It’s our tendency, as technical people working within a highly technical domain, to overcomplicate matters somewhat.
Take, for example, our software delivery processes.
When developing something solo, or with a team of two or three people, the process overhead tends to be as minimal as possible: pulling items into a shared to-do list, and churning through those items as fast as possible. There’s a joy to it; the euphoria of getting things done, one ticket after another after another after…
Put simply, Agile can be distilled to the Manifesto and the 12 Agile Principles; it’s arguable that following these is perhaps the only mandatory step towards practicing Agile. Join me, then, in pulling apart the first of these Principles:
Our highest priority is to satisfy the customer through early and continuous delivery of valuable software.
Our highest priority. Therefore, everything we do should be centered around satisfying the customer and around the following questions:
- Is the software we deliver providing value to the customer?
- Are we quickly delivering the first version as soon as it provides any value to the customer?
- Do we continue to iterate on the software to add more value at a continuous pace?
Of course everything’s simpler with that two person hackathon mentioned above, and it’s only reasonable that, as the team grows, more processes are required. There’s an overhead to communication; it’s the reason there are diminishing returns to adding additional developers to a team. Processes are developed further, then, to address that communication overhead, usually starting with a framework like Scrum before starting to tailor the process to the individuals in the team.
But, as with code, overengineering can be a problem. Building new contingencies into a codebase just in case they’re needed in future contributes to technical debt. Similarly, tacking on more and more processes just in case leads to a kind of “process debt”.
As with technical debt, process debt can be deliberately taken out to solve a particular issue in the short term, but if time is not put aside to tackle it at some point, the process quickly becomes a giant, hulking, spaghetti mess, slowing down delivery. Consider that team of two suddenly being joined by a number of very junior engineers. In order to reduce the risk of major issues being deployed, an additional code review step may be added before anything is pushed to production. However, over time the junior developers learn, improve, and grow. The additional step may no longer be necessary, but without considering this “process debt” as part of a regular inspect-and-adapt cycle, this step may slow down development for the foreseeable future for no good reason. Indeed, in several years time, should the team be asked why this step exists, the answer could well be “that’s the way it’s always been”!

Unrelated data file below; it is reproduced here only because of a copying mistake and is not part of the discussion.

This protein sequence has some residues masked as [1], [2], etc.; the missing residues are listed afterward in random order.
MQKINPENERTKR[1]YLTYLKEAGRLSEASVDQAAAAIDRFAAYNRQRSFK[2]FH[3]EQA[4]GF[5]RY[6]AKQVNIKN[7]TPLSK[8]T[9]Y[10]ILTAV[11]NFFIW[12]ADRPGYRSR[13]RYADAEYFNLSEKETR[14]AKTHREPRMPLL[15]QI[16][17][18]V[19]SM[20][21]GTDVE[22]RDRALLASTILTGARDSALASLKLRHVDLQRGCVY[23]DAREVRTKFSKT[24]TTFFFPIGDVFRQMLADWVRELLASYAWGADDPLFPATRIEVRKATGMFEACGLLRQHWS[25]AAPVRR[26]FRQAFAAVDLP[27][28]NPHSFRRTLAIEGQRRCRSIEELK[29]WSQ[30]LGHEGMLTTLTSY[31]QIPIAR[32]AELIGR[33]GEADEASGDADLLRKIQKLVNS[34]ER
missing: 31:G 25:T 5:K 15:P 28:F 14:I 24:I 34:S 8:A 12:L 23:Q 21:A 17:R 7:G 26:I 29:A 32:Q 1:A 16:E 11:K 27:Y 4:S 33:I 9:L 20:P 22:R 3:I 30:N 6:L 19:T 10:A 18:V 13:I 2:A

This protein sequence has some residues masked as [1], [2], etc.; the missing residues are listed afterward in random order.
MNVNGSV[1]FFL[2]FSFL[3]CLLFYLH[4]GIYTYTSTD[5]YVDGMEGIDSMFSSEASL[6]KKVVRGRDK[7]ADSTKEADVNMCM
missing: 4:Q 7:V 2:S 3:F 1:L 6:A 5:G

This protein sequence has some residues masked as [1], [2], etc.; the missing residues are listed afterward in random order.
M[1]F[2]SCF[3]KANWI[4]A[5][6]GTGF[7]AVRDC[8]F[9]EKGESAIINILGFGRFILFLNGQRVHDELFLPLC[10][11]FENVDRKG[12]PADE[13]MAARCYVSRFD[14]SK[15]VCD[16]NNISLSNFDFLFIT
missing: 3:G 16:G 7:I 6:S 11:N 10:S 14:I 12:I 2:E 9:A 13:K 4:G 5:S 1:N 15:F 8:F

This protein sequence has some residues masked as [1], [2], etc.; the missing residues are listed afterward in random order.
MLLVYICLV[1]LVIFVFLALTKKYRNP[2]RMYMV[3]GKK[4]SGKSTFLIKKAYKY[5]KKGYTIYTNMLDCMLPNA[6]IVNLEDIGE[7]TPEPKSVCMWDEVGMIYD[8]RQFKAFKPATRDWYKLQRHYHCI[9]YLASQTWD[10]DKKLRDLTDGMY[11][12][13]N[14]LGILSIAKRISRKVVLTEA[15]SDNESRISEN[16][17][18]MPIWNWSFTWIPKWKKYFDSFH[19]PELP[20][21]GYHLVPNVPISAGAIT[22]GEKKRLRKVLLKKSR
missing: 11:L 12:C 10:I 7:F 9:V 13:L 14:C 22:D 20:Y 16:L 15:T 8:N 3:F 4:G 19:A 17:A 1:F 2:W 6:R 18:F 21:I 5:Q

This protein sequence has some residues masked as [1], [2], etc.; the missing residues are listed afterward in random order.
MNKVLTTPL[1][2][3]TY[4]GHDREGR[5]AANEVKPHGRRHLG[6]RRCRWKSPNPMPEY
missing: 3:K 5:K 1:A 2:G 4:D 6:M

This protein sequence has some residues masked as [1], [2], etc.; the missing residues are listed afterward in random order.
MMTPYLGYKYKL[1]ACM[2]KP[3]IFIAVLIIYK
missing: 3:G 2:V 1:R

Of course, this example illustrates process debt taken out deliberately; it’s not too much of a stretch to imagine additional hoops to jump through added simply “because management said so”. How many of these hoops have been around in a given process for several years, with nobody remembering why they were put there in the first place?
Tackling this involves continually adapting our process, in the same way as we refine and adapt our backlog and our codebases to remove technical debt. This is as simple as looking at each step and asking the above questions, but basically in reverse:
- Does this help us to deliver software that’s valuable?
- Does this help us to deliver the first version as soon as it provides any value to the customer?
- Does this help us to iterate on the software to add more value at a continuous pace?
Again, our highest priority is satisfying the customer. It’s a rare customer who cares about how the software was developed. Chances are, they very much only care about the results, and likely don’t even know the steps a development team go through to build said results.
While some process is necessary for the wellbeing of a team, it’s important that it’s applied thoughtfully and reviewed regularly. In moderation, so to speak. Occasionally, it’s worth going back to visit your process in its entirety and asking the right questions about each step we take—trimming the fat, keeping it lean, and taking a little time to tackle that process debt.